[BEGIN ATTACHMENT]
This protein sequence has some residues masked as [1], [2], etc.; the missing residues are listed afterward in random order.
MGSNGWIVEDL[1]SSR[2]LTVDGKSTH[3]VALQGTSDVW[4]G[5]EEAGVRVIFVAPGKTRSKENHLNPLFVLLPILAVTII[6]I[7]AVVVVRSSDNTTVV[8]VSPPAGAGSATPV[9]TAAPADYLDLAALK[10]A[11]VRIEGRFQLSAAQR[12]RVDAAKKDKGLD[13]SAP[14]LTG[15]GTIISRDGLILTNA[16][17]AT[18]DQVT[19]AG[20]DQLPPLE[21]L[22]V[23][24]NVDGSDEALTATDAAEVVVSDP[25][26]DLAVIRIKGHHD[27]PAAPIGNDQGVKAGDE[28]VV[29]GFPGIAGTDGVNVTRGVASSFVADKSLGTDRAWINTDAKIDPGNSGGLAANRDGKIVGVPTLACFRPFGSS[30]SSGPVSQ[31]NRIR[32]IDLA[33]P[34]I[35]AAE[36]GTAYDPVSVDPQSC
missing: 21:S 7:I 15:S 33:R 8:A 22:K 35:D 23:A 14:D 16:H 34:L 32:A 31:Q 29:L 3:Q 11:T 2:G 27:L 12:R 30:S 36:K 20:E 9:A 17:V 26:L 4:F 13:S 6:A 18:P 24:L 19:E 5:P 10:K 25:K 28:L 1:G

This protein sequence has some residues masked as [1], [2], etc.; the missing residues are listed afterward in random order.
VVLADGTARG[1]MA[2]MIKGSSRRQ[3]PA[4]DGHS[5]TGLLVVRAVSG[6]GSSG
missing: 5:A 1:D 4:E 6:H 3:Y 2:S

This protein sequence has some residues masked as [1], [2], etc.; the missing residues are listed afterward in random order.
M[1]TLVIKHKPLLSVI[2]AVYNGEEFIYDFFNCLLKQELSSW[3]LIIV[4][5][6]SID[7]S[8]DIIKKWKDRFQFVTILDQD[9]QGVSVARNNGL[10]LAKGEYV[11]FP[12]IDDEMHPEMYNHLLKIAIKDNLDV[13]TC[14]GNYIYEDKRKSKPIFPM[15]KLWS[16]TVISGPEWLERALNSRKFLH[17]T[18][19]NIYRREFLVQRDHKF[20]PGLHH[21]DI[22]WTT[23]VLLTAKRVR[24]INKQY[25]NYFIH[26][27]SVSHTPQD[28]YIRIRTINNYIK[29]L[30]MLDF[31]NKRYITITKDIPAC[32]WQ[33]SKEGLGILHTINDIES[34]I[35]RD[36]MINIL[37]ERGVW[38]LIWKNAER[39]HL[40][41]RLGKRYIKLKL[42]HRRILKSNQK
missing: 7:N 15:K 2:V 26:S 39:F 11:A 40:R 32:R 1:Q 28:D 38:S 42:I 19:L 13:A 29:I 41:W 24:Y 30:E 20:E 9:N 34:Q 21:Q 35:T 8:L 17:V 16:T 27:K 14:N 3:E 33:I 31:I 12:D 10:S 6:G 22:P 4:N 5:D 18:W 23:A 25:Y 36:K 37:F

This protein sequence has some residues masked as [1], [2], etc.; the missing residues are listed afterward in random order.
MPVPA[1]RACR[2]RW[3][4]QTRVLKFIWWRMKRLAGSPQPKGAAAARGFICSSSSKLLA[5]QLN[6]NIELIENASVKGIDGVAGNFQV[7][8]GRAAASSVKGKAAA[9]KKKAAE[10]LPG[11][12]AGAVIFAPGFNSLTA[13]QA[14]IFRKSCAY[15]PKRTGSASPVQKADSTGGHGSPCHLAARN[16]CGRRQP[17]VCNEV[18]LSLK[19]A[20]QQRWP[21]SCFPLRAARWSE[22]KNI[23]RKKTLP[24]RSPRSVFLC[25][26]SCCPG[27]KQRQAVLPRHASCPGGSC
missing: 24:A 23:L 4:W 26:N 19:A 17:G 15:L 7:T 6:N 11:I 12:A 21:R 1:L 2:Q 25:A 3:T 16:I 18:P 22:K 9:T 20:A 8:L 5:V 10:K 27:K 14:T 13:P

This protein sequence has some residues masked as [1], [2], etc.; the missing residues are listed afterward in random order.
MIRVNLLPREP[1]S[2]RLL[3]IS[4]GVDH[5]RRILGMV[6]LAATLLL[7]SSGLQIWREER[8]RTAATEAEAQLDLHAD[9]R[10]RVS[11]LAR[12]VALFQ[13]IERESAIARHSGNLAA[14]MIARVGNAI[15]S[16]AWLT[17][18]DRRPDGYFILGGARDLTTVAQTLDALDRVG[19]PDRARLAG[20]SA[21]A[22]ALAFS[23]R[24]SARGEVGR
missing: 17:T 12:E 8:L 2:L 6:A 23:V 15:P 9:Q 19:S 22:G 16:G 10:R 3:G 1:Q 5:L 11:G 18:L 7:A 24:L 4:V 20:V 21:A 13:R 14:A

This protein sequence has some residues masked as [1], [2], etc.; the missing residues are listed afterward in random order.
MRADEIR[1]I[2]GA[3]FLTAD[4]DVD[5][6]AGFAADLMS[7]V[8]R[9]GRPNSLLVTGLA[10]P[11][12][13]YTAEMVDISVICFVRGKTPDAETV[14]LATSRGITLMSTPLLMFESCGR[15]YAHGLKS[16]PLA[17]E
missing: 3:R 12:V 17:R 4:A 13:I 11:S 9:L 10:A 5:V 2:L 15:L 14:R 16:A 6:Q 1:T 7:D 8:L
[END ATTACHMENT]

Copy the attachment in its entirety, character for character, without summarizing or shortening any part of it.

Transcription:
This protein sequence has some residues masked as [1], [2], etc.; the missing residues are listed afterward in random order.
MGSNGWIVEDL[1]SSR[2]LTVDGKSTH[3]VALQGTSDVW[4]G[5]EEAGVRVIFVAPGKTRSKENHLNPLFVLLPILAVTII[6]I[7]AVVVVRSSDNTTVV[8]VSPPAGAGSATPV[9]TAAPADYLDLAALK[10]A[11]VRIEGRFQLSAAQR[12]RVDAAKKDKGLD[13]SAP[14]LTG[15]GTIISRDGLILTNA[16][17]AT[18]DQVT[19]AG[20]DQLPPLE[21]L[22]V[23][24]NVDGSDEALTATDAAEVVVSDP[25][26]DLAVIRIKGHHD[27]PAAPIGNDQGVKAGDE[28]VV[29]GFPGIAGTDGVNVTRGVASSFVADKSLGTDRAWINTDAKIDPGNSGGLAANRDGKIVGVPTLACFRPFGSS[30]SSGPVSQ[31]NRIR[32]IDLA[33]P[34]I[35]AAE[36]GTAYDPVSVDPQSC
missing: 21:S 7:I 15:S 33:R 8:A 22:K 35:D 23:A 14:D 16:H 34:L 32:A 31:Q 29:L 3:Q 11:T 2:G 27:L 12:R 30:S 36:K 20:E 9:A 17:V 26:L 4:F 13:S 6:A 18:P 24:L 19:E 5:P 10:K 25:K 28:L 1:G

This protein sequence has some residues masked as [1], [2], etc.; the missing residues are listed afterward in random order.
VVLADGTARG[1]MA[2]MIKGSSRRQ[3]PA[4]DGHS[5]TGLLVVRAVSG[6]GSSG
missing: 5:A 1:D 4:E 6:H 3:Y 2:S

This protein sequence has some residues masked as [1], [2], etc.; the missing residues are listed afterward in random order.
M[1]TLVIKHKPLLSVI[2]AVYNGEEFIYDFFNCLLKQELSSW[3]LIIV[4][5][6]SID[7]S[8]DIIKKWKDRFQFVTILDQD[9]QGVSVARNNGL[10]LAKGEYV[11]FP[12]IDDEMHPEMYNHLLKIAIKDNLDV[13]TC[14]GNYIYEDKRKSKPIFPM[15]KLWS[16]TVISGPEWLERALNSRKFLH[17]T[18][19]NIYRREFLVQRDHKF[20]PGLHH[21]DI[22]WTT[23]VLLTAKRVR[24]INKQY[25]NYFIH[26][27]SVSHTPQD[28]YIRIRTINNYIK[29]L[30]MLDF[31]NKRYITITKDIPAC[32]WQ[33]SKEGLGILHTINDIES[34]I[35]RD[36]MINIL[37]ERGVW[38]LIWKNAER[39]HL[40][41]RLGKRYIKLKL[42]HRRILKSNQK
missing: 7:N 15:K 2:V 26:S 39:F 11:A 40:R 32:R 1:Q 28:D 38:S 42:I 19:L 13:A 29:I 41:W 24:Y 30:E 20:E 9:N 34:Q 21:Q 35:T 8:L 17:V 16:T 27:K 14:N 3:E 33:I 31:I 12:D 10:S 6:G 22:P 4:N 5:D 18:W 23:A 25:Y 36:K 37:F

This protein sequence has some residues masked as [1], [2], etc.; the missing residues are listed afterward in random order.
MPVPA[1]RACR[2]RW[3][4]QTRVLKFIWWRMKRLAGSPQPKGAAAARGFICSSSSKLLA[5]QLN[6]NIELIENASVKGIDGVAGNFQV[7][8]GRAAASSVKGKAAA[9]KKKAAE[10]LPG[11][12]AGAVIFAPGFNSLTA[13]QA[14]IFRKSCAY[15]PKRTGSASPVQKADSTGGHGSPCHLAARN[16]CGRRQP[17]VCNEV[18]LSLK[19]A[20]QQRWP[21]SCFPLRAARWSE[22]KNI[23]RKKTLP[24]RSPRSVFLC[25][26]SCCPG[27]KQRQAVLPRHASCPGGSC
missing: 24:A 23:L 4:W 26:N 19:A 17:G 15:L 7:T 6:N 11:I 12:A 21:R 1:L 2:Q 25:A 3:T 16:I 18:P 22:K 9:T 20:A 8:L 5:V 10:K 27:K 14:T 13:P

This protein sequence has some residues masked as [1], [2], etc.; the missing residues are listed afterward in random order.
MIRVNLLPREP[1]S[2]RLL[3]IS[4]GVDH[5]RRILGMV[6]LAATLLL[7]SSGLQIWREER[8]RTAATEAEAQLDLHAD[9]R[10]RVS[11]LAR[12]VALFQ[13]IERESAIARHSGNLAA[14]MIARVGNAI[15]S[16]AWLT[17][18]DRRPDGYFILGGARDLTTVAQTLDALDRVG[19]PDRARLAG[20]SA[21]A[22]ALAFS[23]R[24]SARGEVGR
missing: 17:T 12:E 8:L 2:L 6:A 23:V 15:P 9:Q 19:S 22:G 16:G 10:R 3:G 1:Q 5:L 11:G 18:L 7:A 24:L 4:V 20:V 21:A 13:R 14:A

This protein sequence has some residues masked as [1], [2], etc.; the missing residues are listed afterward in random order.
MRADEIR[1]I[2]GA[3]FLTAD[4]DVD[5][6]AGFAADLMS[7]V[8]R[9]GRPNSLLVTGLA[10]P[11][12][13]YTAEMVDISVICFVRGKTPDAETV[14]LATSRGITLMSTPLLMFESCGR[15]YAHGLKS[16]PLA[17]E
missing: 3:R 12:V 17:R 4:A 13:I 11:S 9:L 10:A 5:V 2:L 15:L 14:R 16:A 6:Q 1:T 7:D 8:L